1154 “Arakis Energy Belittles Threat From Sudanese Rebel Group,” Bloomberg (New York), August 14, 1995.
1155 As of July 1, 2001, the Inter-Church Coalition on Africa (ICCAF) became part of KAIROS: Canadian Ecumenical Justice Initiatives/Initiatives canadiennes oecumeniques pour la justice.
1156 Inter-Church Coalition on Africa press release, Toronto, July 20, 1995.
1157 “Arakis to Awaken Slumbering Sudan with Saudi Cash,” Petroleum Intelligence Weekly (New York), July 17, 1995.
386Foreign Corporate Complicity, Foreign Government Support
On August 17, 1998, Talisman announced that it would acquire Arakis and Arakis’ main asset, the Sudan project.1158 Before Talisman closed the Arakis deal, the Taskforce on the Churches and Corporate Responsibility (TCCR, another Canadian nongovernmental group) protested by letter of August 28, 1998 Talisman’s announced intention to invest in Sudan, citing human rights abuses.1159 Talisman proceeded with the acquisition of all outstanding shares of Arakis, which was completed on October 8, 1998.1160 Talisman acquired a 25 percent interest in GNPOC’s Blocks 1, 2, and 4 and the incomplete pipeline and port, on which construction had started in May 1998.1161 On November 18, 1998, Canadian NGOs that had been protesting Arakis’ presence in Sudan issued a press release denouncing Talisman’s participation in Sudanese oil development, with allegations about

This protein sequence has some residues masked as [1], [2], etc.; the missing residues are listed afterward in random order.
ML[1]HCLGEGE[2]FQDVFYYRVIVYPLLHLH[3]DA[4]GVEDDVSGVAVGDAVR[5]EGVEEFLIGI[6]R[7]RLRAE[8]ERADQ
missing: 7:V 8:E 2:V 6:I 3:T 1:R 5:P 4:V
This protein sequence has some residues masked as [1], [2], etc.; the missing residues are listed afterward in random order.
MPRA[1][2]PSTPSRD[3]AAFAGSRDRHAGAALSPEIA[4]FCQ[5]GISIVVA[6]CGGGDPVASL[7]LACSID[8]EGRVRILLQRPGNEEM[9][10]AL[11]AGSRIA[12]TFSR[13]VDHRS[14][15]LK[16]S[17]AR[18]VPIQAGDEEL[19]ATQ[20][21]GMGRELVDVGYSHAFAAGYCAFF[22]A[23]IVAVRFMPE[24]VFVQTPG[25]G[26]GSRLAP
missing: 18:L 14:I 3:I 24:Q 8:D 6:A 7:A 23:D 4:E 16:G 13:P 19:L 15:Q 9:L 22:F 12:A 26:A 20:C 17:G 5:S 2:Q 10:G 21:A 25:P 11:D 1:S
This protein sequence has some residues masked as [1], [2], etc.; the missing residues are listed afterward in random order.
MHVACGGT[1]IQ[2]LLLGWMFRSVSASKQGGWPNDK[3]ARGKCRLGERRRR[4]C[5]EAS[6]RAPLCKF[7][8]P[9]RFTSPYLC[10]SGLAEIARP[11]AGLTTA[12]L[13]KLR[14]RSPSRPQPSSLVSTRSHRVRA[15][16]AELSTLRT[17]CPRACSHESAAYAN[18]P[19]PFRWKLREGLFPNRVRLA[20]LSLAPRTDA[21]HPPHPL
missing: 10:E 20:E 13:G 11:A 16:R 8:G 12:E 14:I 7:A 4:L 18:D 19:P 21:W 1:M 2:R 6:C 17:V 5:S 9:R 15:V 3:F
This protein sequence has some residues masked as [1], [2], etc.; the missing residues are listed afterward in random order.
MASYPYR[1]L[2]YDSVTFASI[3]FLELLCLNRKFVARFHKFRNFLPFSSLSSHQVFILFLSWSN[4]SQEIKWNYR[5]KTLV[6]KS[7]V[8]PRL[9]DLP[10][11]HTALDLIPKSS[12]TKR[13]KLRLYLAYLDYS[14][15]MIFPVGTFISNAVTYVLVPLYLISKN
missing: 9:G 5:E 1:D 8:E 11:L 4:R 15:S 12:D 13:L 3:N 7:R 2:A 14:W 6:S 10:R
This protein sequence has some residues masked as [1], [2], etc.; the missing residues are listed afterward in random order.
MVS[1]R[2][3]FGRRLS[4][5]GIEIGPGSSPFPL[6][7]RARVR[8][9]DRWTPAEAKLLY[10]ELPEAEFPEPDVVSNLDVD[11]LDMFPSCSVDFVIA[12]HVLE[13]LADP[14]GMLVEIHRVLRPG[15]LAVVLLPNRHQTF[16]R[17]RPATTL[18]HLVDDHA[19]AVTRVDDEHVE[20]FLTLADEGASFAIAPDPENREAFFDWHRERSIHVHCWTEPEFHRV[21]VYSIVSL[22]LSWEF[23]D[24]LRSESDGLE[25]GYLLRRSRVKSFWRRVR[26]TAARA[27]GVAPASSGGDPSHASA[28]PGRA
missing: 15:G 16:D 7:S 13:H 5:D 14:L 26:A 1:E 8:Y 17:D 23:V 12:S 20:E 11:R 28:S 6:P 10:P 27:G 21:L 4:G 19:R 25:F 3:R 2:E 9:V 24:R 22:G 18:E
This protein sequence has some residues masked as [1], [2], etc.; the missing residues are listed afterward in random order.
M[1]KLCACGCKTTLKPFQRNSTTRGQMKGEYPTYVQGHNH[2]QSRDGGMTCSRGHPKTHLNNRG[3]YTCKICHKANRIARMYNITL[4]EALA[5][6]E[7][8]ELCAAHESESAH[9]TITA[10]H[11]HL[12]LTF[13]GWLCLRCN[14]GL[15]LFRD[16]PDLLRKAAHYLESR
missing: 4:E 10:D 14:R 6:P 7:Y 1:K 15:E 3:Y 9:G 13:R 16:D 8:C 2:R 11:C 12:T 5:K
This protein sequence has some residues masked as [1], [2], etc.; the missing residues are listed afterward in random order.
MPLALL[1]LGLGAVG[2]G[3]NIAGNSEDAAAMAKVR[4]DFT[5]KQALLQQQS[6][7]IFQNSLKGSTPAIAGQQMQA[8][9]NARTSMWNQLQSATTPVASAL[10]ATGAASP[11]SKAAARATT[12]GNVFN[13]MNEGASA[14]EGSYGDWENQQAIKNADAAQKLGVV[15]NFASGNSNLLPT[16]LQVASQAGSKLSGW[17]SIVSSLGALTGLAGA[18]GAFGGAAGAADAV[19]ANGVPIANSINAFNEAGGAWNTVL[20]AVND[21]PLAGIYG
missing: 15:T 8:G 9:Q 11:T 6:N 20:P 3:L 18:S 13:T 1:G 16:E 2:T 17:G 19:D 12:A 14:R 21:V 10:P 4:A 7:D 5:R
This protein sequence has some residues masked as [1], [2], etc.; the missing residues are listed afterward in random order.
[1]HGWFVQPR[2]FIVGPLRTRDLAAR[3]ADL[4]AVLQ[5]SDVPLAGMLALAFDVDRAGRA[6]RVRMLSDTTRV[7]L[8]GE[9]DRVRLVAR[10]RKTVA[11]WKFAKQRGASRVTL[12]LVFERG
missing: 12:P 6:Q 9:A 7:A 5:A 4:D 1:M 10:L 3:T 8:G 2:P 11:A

forced displacement from the Talisman concession:
According to these reports, Sudanese government forces and the militias armed and directed by the government have cleared the area of local people (whom the Sudanese government believes could be sources of support for the rebel Sudan People's Liberation 1158 Jim Buckee, Talisman Energy press release, “Talisman Agrees to Acquire Arakis,”Canada Stockwatch (Vancouver), Calgary, August 17, 1998. Shortly thereafter, the U.S. bombed a pharmaceutical plant in Khartoum. See Human Rights Watch letter to U.S.
President Bill Clinton, September 15, 1998, http://www.hrw.org/press98/sept/sudan915.htm. Talisman decided to proceed with its investment.
1159 TCCR letter to Talisman dated August 28, 1998, available at http://www.web.net/~tccr/CorpResp/TalismanPhaseOneRep(Jn99).html (accessed March 18, 2001).
1160 Talisman purchased all the outstanding stock of Arakis. Jim Buckee, Talisman Energy press release, “Talisman Advances Funds to Arakis,” Canada Stockwatch (Vancouver), Calgary, August 31, 1998; David Mann, Talisman Energy press release, “Talisman Advances Additional Funds to Arakis,” Canada Stockwatch (Vancouver), Calgary, September 18, 1998. David Mann, Talisman Energy press release, “Talisman Acquires Arakis Energy,” Canadian Corporate News, Calgary, October 8, 1998.
1161 Talisman Energy, “Background Paper,” pp. 2-3; Talisman Energy, “Company Highlights,” http://www.Talismanenergy.com/high.html (accessed July 17, 1999).